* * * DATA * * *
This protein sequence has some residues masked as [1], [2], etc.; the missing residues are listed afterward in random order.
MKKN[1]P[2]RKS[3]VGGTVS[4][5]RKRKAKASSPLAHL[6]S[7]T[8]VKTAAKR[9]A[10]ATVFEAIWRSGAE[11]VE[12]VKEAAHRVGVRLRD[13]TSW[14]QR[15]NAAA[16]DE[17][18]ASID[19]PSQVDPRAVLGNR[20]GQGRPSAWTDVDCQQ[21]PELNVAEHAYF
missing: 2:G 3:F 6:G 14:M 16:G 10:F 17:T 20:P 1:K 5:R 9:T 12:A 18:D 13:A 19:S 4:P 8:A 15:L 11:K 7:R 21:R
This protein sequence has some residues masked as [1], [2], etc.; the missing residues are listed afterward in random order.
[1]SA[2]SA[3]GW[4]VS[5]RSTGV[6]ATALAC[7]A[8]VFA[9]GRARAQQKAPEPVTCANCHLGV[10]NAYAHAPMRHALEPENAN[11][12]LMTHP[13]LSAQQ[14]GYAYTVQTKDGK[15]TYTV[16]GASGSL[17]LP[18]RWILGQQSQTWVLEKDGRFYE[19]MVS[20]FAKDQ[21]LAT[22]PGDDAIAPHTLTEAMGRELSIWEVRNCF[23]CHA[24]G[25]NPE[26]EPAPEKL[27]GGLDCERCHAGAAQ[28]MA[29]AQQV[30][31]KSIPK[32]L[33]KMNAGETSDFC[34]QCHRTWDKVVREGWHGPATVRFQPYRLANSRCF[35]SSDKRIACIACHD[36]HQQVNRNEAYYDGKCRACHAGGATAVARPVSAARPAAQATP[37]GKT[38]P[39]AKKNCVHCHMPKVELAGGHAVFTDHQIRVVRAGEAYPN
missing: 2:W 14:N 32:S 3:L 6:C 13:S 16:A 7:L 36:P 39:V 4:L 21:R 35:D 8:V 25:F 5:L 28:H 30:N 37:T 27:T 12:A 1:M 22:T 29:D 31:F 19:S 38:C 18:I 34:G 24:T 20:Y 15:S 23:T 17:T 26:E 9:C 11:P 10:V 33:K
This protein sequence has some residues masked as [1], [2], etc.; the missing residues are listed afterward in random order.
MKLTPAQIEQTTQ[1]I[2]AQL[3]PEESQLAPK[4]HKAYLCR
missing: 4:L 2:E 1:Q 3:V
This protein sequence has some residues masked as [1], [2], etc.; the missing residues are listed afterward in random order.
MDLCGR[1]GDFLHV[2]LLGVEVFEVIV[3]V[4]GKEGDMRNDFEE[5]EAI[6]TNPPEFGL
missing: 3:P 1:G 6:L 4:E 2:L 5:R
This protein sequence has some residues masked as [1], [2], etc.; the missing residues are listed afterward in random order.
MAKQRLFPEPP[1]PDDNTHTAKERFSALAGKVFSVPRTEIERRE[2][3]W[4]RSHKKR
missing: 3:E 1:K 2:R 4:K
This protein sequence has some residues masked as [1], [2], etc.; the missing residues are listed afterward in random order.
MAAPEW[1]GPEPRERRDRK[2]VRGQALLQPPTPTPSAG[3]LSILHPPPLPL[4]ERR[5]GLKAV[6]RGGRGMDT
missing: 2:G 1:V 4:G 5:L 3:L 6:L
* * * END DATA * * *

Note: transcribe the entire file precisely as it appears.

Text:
This protein sequence has some residues masked as [1], [2], etc.; the missing residues are listed afterward in random order.
MKKN[1]P[2]RKS[3]VGGTVS[4][5]RKRKAKASSPLAHL[6]S[7]T[8]VKTAAKR[9]A[10]ATVFEAIWRSGAE[11]VE[12]VKEAAHRVGVRLRD[13]TSW[14]QR[15]NAAA[16]DE[17][18]ASID[19]PSQVDPRAVLGNR[20]GQGRPSAWTDVDCQQ[21]PELNVAEHAYF
missing: 2:G 3:F 6:G 14:M 16:G 10:F 17:T 20:P 1:K 5:R 9:T 12:A 18:D 13:A 19:S 4:P 8:A 15:L 11:K 7:R 21:R
This protein sequence has some residues masked as [1], [2], etc.; the missing residues are listed afterward in random order.
[1]SA[2]SA[3]GW[4]VS[5]RSTGV[6]ATALAC[7]A[8]VFA[9]GRARAQQKAPEPVTCANCHLGV[10]NAYAHAPMRHALEPENAN[11][12]LMTHP[13]LSAQQ[14]GYAYTVQTKDGK[15]TYTV[16]GASGSL[17]LP[18]RWILGQQSQTWVLEKDGRFYE[19]MVS[20]FAKDQ[21]LAT[22]PGDDAIAPHTLTEAMGRELSIWEVRNCF[23]CHA[24]G[25]NPE[26]EPAPEKL[27]GGLDCERCHAGAAQ[28]MA[29]AQQV[30][31]KSIPK[32]L[33]KMNAGETSDFC[34]QCHRTWDKVVREGWHGPATVRFQPYRLANSRCF[35]SSDKRIACIACHD[36]HQQVNRNEAYYDGKCRACHAGGATAVARPVSAARPAAQATP[37]GKT[38]P[39]AKKNCVHCHMPKVELAGGHAVFTDHQIRVVRAGEAYPN
missing: 2:W 14:N 32:S 3:L 6:C 13:S 16:A 7:L 36:P 39:V 4:L 21:R 35:D 8:V 25:F 5:L 28:H 30:N 37:T 27:T 12:A 1:M 22:T 29:D 31:F 19:S 38:C 18:I 34:G 24:T 20:Y 15:S 23:T 17:T 26:E 9:C 11:P 10:V 33:K
This protein sequence has some residues masked as [1], [2], etc.; the missing residues are listed afterward in random order.
MKLTPAQIEQTTQ[1]I[2]AQL[3]PEESQLAPK[4]HKAYLCR
missing: 4:L 2:E 1:Q 3:V
This protein sequence has some residues masked as [1], [2], etc.; the missing residues are listed afterward in random order.
MDLCGR[1]GDFLHV[2]LLGVEVFEVIV[3]V[4]GKEGDMRNDFEE[5]EAI[6]TNPPEFGL
missing: 3:P 1:G 6:L 4:E 2:L 5:R
This protein sequence has some residues masked as [1], [2], etc.; the missing residues are listed afterward in random order.
MAKQRLFPEPP[1]PDDNTHTAKERFSALAGKVFSVPRTEIERRE[2][3]W[4]RSHKKR
missing: 3:E 1:K 2:R 4:K
This protein sequence has some residues masked as [1], [2], etc.; the missing residues are listed afterward in random order.
MAAPEW[1]GPEPRERRDRK[2]VRGQALLQPPTPTPSAG[3]LSILHPPPLPL[4]ERR[5]GLKAV[6]RGGRGMDT
missing: 2:G 1:V 4:G 5:L 3:L 6:L